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Palatability of different concentrations of a liquid nutritional supplement in healthy cats and dogs of different ages and breeds

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Palatability of different concentrations of a liquid nutritional supplement in healthy cats and dogs of different ages and breeds

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Hypo-and anorexia are the most commonly presented complaints for many diseases in veterinary medicine, leading to malnutrition, immunosuppression, compromised wound healing and altered drug metabolism. Stimulating appetite and palatability are therefore important factors in managing anorectic pets. The palatability of a liquid nutritional supplement for cats (LNScat) and dogs (LNSdog), which can be added to the diet as appetite stimulant, was evaluated in healthy pets. In total, 60 cats and 60 dogs of different ages and breeds were included in the study. Acceptance tests were performed using LNS with a concentration of 100% (LNS100) and preferences of water and three different concentrations of LNS (LNS50, LNS70, LNS100) were tested using a traditional two-pan preference test. Acceptance tests with LNS100 showed that cats and dogs generally accepted LNS very well. In dogs, a weak positive correlation existed between acceptance and age, whereas in cats no correlation with age was observed. Furthermore, preference tests showed a clear preference for LNS, regardless of dilution (LNS50, LNS70 and LNS100), when compared to water. In cats, LNS100 was generally better accepted than LNS50 and LNS70. Dogs preferred LNS70 and LNS100 to LNS50. The present study demonstrated that LNS is highly palatable for healthy dogs and cats. If future research confirms that LNS is also highly palatable for ill and hospitalised patients and stimulates appetite in a hospital setting, a practical tool to improve moisture and nutrient intake in patients with hypo-or anorexia will become available.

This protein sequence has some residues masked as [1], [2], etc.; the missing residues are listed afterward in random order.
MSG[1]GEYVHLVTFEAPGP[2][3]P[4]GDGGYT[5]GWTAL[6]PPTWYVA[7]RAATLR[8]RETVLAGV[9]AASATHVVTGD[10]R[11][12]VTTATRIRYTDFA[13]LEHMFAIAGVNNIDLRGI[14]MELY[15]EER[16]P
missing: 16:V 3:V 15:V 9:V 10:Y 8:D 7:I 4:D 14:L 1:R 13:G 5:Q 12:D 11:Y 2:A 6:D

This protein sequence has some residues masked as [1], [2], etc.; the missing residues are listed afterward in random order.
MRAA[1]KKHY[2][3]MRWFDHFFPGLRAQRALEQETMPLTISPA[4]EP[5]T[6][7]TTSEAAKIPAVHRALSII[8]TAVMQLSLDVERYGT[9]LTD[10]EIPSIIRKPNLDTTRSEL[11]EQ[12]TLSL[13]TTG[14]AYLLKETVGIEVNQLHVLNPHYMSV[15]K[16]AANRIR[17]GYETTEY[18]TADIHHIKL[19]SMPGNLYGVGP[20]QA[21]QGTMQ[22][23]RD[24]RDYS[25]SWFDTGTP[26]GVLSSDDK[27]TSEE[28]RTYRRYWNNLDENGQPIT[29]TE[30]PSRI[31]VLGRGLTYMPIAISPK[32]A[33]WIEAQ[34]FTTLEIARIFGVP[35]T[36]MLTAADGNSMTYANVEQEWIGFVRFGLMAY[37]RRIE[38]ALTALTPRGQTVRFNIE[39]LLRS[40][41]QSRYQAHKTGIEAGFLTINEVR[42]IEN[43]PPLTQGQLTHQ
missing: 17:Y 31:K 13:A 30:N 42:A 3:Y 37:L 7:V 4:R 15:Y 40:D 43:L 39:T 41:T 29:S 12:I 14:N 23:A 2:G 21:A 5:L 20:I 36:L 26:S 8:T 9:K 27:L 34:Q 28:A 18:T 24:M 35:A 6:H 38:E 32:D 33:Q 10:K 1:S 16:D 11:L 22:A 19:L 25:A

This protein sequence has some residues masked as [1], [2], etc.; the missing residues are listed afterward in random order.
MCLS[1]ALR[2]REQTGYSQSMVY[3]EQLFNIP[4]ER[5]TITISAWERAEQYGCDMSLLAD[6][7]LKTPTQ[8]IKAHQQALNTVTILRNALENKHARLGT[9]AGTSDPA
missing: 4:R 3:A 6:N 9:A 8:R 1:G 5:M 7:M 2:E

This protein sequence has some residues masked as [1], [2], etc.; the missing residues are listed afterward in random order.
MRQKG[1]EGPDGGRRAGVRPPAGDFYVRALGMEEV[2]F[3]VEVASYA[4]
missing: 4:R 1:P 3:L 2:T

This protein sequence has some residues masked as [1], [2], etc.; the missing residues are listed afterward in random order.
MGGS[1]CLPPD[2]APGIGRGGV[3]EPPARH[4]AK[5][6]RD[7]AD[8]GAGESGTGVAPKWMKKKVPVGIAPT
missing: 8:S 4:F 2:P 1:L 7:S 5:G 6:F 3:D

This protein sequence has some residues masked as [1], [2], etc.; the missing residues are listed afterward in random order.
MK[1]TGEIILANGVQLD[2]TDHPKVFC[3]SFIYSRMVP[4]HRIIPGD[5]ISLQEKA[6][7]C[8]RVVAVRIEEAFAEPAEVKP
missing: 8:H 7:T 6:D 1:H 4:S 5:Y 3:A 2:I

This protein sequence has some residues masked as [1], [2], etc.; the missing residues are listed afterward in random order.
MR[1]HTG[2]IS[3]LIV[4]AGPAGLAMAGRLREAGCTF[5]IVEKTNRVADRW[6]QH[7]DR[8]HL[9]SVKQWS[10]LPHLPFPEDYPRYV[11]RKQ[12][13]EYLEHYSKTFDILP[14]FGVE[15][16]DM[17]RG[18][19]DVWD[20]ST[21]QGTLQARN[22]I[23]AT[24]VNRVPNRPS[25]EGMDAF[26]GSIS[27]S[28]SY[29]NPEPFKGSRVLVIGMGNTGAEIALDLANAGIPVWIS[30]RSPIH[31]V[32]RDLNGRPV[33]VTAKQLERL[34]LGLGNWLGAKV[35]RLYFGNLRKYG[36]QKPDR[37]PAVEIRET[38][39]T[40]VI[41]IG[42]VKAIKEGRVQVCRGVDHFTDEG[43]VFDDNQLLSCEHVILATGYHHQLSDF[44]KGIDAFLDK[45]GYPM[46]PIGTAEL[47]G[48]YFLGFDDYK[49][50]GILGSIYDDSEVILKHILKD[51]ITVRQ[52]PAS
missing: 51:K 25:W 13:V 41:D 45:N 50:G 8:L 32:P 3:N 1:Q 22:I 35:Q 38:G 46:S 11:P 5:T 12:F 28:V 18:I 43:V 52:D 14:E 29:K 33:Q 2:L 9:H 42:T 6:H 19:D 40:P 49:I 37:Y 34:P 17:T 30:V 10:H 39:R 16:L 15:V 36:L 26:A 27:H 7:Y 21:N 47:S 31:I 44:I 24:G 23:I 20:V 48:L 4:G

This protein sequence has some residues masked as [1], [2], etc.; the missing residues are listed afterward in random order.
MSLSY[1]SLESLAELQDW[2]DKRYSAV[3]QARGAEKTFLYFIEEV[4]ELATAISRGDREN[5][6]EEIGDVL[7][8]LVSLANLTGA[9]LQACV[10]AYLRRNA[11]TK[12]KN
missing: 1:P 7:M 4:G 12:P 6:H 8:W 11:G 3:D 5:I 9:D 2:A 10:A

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... Likewise, substances with different flavour may affect the palatability (Thombre, 2004;Aldrich and Koppel, 2015). In studies on food or pharmacological formulations in dogs, the palatability is mainly based on consumption and non-consumption tests, and within the consumption tests in acceptance or preference tests (Thombre, 2004;Payne-Johnson et al., 2007;Verbrugghe et al., 2012;Aldrich and Koppel, 2015). However, it has not been reported how different substances can affect palatability during saliva sampling in dogs. ...
... Considering that with the proportions used (5 %) was obtained less volume than that used with citric acid, it would be interesting to be able to test the use of sodium chloride and sucrose at greater percentages. Moreover, it is also important to consider that many factors depending from dog (such as sex, age, animal's oral health), from pet owner and environment (temperature, noise, and other elements in the testing room) could influence the test (Delaney, 2006;Verbrugghe et al., 2012). Although future work is necessary to reinforce these findings, evaluating the palatability of the form described in this paper could open new ways of evaluating different substances not only for obtaining saliva, but also for testing substances individually or in conjunction with other in the food industry and in pharmacological formulations. ...
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... Many studies have been carried out to determine the food preferences of pets (Beynen et al., 2002;Torres et al., 2003;Araújo and Milgram, 2004;Verbrugghe et al., 2007Verbrugghe et al., , 2012Salaun et al., 2017). However, test protocols (number of animals, test duration, and feeding time and frequency) vary greatly among studies. ...
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